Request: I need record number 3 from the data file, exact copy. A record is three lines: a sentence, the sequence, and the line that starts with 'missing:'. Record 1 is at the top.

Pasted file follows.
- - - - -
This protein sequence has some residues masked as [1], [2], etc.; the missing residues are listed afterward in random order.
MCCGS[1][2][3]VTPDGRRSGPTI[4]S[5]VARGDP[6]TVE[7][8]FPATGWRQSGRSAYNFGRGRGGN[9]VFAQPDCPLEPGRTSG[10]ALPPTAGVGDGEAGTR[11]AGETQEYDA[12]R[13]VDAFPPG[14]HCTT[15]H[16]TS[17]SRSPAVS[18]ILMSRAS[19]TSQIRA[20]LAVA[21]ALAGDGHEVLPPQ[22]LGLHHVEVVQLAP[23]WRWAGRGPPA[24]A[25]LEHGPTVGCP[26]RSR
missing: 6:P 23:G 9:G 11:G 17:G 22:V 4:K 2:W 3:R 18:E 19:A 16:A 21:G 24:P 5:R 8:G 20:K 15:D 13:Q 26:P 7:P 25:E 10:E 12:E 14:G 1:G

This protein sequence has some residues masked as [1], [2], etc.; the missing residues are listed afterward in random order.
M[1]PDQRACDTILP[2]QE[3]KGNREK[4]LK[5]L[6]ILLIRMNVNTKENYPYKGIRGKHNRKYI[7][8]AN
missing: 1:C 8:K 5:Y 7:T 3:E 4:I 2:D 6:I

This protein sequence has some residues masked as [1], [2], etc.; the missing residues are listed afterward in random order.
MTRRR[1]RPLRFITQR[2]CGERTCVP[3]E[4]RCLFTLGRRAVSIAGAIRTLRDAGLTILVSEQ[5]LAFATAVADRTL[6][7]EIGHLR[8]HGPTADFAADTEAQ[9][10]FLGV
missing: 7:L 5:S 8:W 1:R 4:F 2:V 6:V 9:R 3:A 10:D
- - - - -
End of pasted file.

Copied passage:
This protein sequence has some residues masked as [1], [2], etc.; the missing residues are listed afterward in random order.
MTRRR[1]RPLRFITQR[2]CGERTCVP[3]E[4]RCLFTLGRRAVSIAGAIRTLRDAGLTILVSEQ[5]LAFATAVADRTL[6][7]EIGHLR[8]HGPTADFAADTEAQ[9][10]FLGV
missing: 7:L 5:S 8:W 1:R 4:F 2:V 6:V 9:R 3:A 10:D